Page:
Acacia xanthophloea Benth.

Family: Fabaceae: Mimosoideae
Common Naes: Fever tree (English), Koorsboom (Afrikaans), mooka-kwena (Northern Sotho), umHlosinga
(Zulu), nkelenga (Tsonga), munzhelenga (Venda).
Acacia xanthophloea

The fever tree is an attractive, semi-deciduous to deciduous tree approximately 15 to 25 meters tall and has an open, rounded to spreading or flattish crown which is sparsely foliated. The characteristic, almost luminous, lime green to greenish-yellow bark is smooth, slightly flaking, and coated in a yellow powdery substance described by some as sulphurous. If the powdery surface is rubbed away with the finger it will reveal a green bark beneath. Young twigs have a red-brown bark which peels off leaving the twigs sulphur yellow. The long straight white thorns are arranged in pairs and although they are very significant on young trees they often become barely noticeable on mature specimens.

Bright yellow, golden, ball-like flowers which are sweetly scented are borne in clusters on shortened side shoots at the nodes and towards the ends of branches. Flowering occurs from August or September to November. Flowers are followed by the production of yellowish- brown to brown pods which split open to reveal the small hard brown seeds, which may be harvested from January to April.

The genus name Acacia is derived from the greek word acantha meaning spine, thorn or prickle and the species name xanthophloea is derived from the greek words xanthos meaning yellow and phloios meaning bark.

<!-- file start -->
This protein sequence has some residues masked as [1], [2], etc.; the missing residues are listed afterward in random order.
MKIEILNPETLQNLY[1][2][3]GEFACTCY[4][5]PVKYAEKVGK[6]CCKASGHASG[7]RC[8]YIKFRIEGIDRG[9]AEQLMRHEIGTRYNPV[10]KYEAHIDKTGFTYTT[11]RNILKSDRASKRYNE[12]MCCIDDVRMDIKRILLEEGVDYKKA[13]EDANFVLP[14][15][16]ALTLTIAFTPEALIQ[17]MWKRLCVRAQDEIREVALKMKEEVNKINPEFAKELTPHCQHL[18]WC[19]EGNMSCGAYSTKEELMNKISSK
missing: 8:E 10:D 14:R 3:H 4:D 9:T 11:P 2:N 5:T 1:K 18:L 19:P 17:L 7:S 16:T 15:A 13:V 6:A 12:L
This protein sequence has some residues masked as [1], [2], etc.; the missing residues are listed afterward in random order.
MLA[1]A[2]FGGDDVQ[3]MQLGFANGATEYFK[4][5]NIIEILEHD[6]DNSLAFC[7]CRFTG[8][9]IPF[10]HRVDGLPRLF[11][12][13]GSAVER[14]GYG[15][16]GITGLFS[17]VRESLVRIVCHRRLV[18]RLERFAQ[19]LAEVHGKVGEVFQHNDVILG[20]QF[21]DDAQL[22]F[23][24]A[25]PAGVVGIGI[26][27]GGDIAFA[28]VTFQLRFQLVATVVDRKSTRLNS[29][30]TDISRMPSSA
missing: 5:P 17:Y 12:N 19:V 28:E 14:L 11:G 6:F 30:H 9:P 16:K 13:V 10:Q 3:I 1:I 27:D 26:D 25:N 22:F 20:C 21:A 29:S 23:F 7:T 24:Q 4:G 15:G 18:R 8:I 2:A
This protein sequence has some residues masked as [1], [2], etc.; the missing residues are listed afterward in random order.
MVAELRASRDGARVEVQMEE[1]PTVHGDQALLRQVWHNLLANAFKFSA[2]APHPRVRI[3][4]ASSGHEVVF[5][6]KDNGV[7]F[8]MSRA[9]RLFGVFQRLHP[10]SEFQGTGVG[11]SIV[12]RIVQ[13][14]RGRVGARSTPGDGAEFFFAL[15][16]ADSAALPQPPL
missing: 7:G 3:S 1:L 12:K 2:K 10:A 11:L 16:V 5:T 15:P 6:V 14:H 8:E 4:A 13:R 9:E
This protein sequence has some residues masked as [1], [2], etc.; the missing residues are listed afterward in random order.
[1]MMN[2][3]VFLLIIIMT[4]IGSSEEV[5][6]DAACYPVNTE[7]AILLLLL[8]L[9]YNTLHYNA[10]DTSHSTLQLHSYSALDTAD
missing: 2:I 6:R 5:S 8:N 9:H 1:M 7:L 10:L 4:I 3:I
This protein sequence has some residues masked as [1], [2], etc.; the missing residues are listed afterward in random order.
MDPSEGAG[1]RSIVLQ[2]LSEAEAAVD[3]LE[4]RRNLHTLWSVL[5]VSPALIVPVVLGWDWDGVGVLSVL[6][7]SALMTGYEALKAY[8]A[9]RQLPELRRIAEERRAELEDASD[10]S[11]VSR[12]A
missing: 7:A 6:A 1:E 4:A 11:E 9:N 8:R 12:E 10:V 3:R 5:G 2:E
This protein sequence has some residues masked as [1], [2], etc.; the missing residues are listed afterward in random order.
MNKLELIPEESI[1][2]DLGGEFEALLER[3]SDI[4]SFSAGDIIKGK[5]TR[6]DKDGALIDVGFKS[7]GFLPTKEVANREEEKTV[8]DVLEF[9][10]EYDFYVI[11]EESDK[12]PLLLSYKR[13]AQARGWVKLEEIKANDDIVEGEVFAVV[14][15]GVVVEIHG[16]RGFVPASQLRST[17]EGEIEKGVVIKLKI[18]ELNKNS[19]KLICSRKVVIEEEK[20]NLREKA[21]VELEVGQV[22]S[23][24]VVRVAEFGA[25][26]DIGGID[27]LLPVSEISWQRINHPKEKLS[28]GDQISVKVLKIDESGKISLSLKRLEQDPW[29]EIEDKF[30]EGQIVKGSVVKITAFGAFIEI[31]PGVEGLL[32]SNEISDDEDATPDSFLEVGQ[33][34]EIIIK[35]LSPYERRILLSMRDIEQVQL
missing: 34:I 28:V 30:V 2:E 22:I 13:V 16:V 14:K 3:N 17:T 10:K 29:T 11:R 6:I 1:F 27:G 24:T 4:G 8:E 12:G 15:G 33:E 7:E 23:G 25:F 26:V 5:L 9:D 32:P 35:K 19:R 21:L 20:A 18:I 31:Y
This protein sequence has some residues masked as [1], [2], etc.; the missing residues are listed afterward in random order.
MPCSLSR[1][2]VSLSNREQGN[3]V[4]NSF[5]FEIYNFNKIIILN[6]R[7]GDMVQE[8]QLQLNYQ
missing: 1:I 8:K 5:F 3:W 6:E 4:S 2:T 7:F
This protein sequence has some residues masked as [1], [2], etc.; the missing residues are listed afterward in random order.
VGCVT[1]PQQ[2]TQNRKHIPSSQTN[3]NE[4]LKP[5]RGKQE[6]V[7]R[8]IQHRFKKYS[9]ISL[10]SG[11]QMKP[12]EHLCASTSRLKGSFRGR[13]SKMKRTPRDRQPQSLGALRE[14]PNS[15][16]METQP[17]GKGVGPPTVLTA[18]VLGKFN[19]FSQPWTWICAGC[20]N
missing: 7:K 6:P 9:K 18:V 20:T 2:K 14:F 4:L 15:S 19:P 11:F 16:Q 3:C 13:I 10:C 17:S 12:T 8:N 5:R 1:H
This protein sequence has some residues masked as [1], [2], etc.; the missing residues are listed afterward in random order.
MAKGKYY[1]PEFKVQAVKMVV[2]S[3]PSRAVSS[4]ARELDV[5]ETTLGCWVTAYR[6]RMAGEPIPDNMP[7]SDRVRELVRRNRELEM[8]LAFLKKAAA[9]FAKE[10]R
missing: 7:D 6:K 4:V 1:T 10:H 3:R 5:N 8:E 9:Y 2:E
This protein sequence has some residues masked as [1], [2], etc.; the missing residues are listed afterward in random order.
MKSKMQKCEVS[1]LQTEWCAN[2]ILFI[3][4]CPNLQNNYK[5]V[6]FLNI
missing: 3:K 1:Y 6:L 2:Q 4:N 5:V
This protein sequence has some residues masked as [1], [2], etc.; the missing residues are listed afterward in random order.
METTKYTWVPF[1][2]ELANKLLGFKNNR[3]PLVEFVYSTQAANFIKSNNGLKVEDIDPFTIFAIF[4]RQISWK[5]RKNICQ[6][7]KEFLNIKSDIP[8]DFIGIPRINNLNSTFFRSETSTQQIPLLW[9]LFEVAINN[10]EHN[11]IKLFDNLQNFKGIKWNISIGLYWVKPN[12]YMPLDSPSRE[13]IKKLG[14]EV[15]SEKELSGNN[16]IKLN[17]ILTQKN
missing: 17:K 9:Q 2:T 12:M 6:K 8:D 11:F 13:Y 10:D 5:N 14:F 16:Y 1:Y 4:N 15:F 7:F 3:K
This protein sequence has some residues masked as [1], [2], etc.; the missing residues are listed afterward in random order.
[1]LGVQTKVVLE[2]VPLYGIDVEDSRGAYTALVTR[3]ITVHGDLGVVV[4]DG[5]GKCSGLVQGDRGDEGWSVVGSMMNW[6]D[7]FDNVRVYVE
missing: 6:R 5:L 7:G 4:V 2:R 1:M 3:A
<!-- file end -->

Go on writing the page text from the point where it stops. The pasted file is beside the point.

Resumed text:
The fever tree occurs mainly in depressions and shallow pans where underground water is present or surface water collects after summer rains. It is also found in low-lying swampy areas, along the margins of lakes and on river banks. It often forms pure, dense stands of closed woodland in seasonally flooded areas on alluvial soils. This tree can be found from Kenya in the north to KwaZulu Natal in the south. It is a prominent feature in the lowveld region of South Africa.

This tree is popular amongst birds for nest building as the thorns add extra protection against predators such as snakes. Young branches and leaves are eaten by elephant and the leaves and pods are eaten by giraffe and vervet monkeys. Monkeys and grey louries also eat the flowers. The gum and green seeds are eaten by baboons. Insects such as bees are attracted by the yellow colour and sweet scent of the flowers and perform a pollination role.

The wood is hard, heavy and a suitable general purpose timber but it should be seasoned before use otherwise it is likely to crack. The main stems and larger branches are used to fence out hippo from fields on the Pongola floodplain and the timber is reputed to be used for boxwood. Medicinally the bark is used for treating fevers and eye complaints.

Early pioneers thought that this tree caused a fever since people travelling or living in the areas where it grew contracted a bad fever. They therefore associated the fever with the tree. This however was erroneous as the swampy places where fever trees grow are also ideal breeding grounds for mosquitoes, which carry malaria. Thus through these early settlers the myth was born and the plant acquired its name as the fever tree.

Cluster of fever trees

Growing Acacia xanthophloea